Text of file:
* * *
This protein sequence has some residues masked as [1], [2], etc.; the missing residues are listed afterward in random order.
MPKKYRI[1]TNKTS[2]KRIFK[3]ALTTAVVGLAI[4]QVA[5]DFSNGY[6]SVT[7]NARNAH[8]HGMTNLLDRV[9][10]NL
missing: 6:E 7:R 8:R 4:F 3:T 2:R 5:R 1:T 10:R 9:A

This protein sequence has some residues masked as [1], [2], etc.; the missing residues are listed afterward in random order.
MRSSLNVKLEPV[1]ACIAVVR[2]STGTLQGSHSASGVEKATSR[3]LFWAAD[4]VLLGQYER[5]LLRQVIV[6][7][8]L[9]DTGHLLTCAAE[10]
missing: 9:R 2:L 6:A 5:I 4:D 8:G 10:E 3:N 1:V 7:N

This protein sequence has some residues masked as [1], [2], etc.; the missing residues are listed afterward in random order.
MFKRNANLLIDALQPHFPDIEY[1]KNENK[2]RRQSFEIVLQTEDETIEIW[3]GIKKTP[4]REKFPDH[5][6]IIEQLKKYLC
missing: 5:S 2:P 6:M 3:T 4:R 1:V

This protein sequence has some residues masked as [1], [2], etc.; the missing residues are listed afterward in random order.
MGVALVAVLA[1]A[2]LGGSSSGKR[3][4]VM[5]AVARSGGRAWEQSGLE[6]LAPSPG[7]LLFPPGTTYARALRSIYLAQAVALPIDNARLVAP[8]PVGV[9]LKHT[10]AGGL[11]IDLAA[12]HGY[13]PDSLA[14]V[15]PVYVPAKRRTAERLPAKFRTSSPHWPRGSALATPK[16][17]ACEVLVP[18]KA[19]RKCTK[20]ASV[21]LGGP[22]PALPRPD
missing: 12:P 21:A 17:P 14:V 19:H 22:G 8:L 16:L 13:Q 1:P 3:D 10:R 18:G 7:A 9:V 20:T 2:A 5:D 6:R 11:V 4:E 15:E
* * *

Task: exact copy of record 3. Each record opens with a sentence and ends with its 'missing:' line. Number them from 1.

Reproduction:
This protein sequence has some residues masked as [1], [2], etc.; the missing residues are listed afterward in random order.
MFKRNANLLIDALQPHFPDIEY[1]KNENK[2]RRQSFEIVLQTEDETIEIW[3]GIKKTP[4]REKFPDH[5][6]IIEQLKKYLC
missing: 5:S 2:P 6:M 3:T 4:R 1:V